New York Court Awards Lost Corporate Opportunity and Punitive Damages in Restaurant-Related Case

In a case of disputes among the owners of an Irish soccer bar in New York City, the court awarded economic damages and punitive damages after the controlling owners took proceeds of a lease buyout of the bar’s prior location to establish a new identical bar in a new location while cutting out the minority owners from the new bar. Using assets of the old corporation and thereby misappropriating a corporate opportunity of the old corporation, they started a new identical bar (including the name) in a new location in a corporation the control owners set up.

Blockchain Forensics—Part 1

This presentation is about discovery of cryptocurrency assets in divorce and valuation. This presentation will not cover the origin stories or the inner cryptographic workings of various blockchains and cryptocurrencies. Attendees will learn forensic methods for identifying the existence of cryptocurrency assets, tracing transactions with public sources, and identifying when additional records exist that are accessible by the account holder only.

Mikalacki v. Rubezic

In this Arizona marital dissolution case, the Court of Appeals affirmed the trial court’s acceptance of a calculation of value to determine the value of a couple’s law practice, awarded to the husband as part of the equitable distribution. Other matters not related to valuation issues were part of the appellate decision.

Arizona Appeals Court Affirms Trial Court’s Acceptance of a Calculation of Value

In this Arizona marital dissolution case, the Court of Appeals affirmed the trial court’s acceptance of a calculation of value to determine the value of a couple’s law practice, awarded to the husband as part of the equitable distribution. Other matters not related to valuation issues were part of the appellate decision.

Parties' Motions to Exclude Each Other’s Experts Are Granted in Part and Denied in Part

In this trade secrets and breach of contract case, portions of each expert’s testimony were found to be offering a factual narrative that is within the purview of a lay jury to ascertain. Those portions of testimony were excluded for both experts, but the parties’ arguments as to the qualifications of the experts and supposed reliance of an expert on the work of another were denied.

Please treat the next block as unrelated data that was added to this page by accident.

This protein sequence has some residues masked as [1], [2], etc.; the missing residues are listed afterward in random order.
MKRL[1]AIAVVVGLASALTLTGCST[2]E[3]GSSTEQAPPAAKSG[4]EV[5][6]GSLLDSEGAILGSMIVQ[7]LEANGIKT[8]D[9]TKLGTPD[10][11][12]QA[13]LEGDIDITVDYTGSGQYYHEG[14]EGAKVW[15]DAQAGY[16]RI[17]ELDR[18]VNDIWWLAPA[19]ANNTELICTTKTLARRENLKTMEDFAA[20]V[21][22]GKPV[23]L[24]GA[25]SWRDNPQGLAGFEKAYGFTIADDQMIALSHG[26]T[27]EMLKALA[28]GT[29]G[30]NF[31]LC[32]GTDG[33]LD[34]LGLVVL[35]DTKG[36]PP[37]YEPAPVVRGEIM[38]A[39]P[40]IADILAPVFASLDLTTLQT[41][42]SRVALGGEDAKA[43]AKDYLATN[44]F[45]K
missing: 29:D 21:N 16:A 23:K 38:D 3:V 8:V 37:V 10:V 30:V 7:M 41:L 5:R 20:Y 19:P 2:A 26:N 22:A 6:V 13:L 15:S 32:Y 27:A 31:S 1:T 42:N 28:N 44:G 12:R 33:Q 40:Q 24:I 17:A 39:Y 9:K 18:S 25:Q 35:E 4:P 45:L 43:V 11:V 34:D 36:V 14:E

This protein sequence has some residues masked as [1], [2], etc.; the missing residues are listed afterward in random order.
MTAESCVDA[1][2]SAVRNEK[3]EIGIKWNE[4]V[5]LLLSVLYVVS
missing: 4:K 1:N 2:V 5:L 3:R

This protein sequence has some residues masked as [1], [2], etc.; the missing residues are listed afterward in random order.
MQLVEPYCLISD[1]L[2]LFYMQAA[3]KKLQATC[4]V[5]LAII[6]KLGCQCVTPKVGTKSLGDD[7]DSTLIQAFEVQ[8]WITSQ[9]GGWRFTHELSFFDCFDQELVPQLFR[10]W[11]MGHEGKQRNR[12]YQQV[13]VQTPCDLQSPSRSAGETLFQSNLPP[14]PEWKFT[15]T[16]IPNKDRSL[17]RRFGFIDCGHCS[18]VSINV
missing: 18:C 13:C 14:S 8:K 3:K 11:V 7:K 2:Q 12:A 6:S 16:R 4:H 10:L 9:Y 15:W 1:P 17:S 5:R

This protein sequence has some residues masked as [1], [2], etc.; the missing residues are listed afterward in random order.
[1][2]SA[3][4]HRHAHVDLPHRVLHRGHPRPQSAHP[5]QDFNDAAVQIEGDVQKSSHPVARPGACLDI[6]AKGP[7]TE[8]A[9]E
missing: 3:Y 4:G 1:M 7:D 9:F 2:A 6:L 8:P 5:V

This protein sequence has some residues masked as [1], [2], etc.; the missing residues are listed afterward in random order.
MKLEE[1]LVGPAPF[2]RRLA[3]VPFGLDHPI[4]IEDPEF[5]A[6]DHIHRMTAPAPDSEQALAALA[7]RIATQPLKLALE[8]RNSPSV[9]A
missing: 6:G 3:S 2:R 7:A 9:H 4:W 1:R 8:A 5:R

Redcell Corp. v. A.J. Trucco, Inc.

In this trade secrets and breach of contract case, portions of each expert’s testimony were found to be offering a factual narrative that is within the purview of a lay jury to ascertain. Those portions of testimony were excluded for both experts, but the parties’ arguments as to the qualifications of the experts and supposed reliance of an expert on the work of another were denied.

Kuzma v. N. Ariz. Healthcare Corp.

The defendants in this qui tam case asked for summary judgment against the plaintiff Relator, who had alleged violations of the False Claims Act as it related to the sale of Surgery and Rehabilitation Centers by the defendants. Relator brought suit against the defendants, alleging they violated the FCA by overpaying the physician-owners of the Summit Center to reward them for past business and to induce future business in violation of the federal Anti-Kickback Statute. The defendants advanced three arguments in favor of summary judgment: (1) the acquisition price paid for the Summit Center was fair market value; (2) Relator had no evidence that the defendants acted with the requisite scienter; and (3) Relator cannot show a causal link between the alleged kickback and the submission of false claims.

U.S. District Court Partially Denies Motion for Summary Judgment Regarding Qui Tam Case on Excess Purchase Price Under the False Claims Act

The defendants in this qui tam case asked for summary judgment against the plaintiff Relator, who had alleged violations of the False Claims Act as it related to the sale of Surgery and Rehabilitation Centers by the defendants. Relator brought suit against the defendants, alleging they violated the FCA by overpaying the physician-owners of the Summit Center to reward them for past business and to induce future business in violation of the federal Anti-Kickback Statute. The defendants advanced three arguments in favor of summary judgment: (1) the acquisition price paid for the Summit Center was fair market value; (2) Relator had no evidence that the defendants acted with the requisite scienter; and (3) Relator cannot show a causal link between the alleged kickback and the submission of false claims.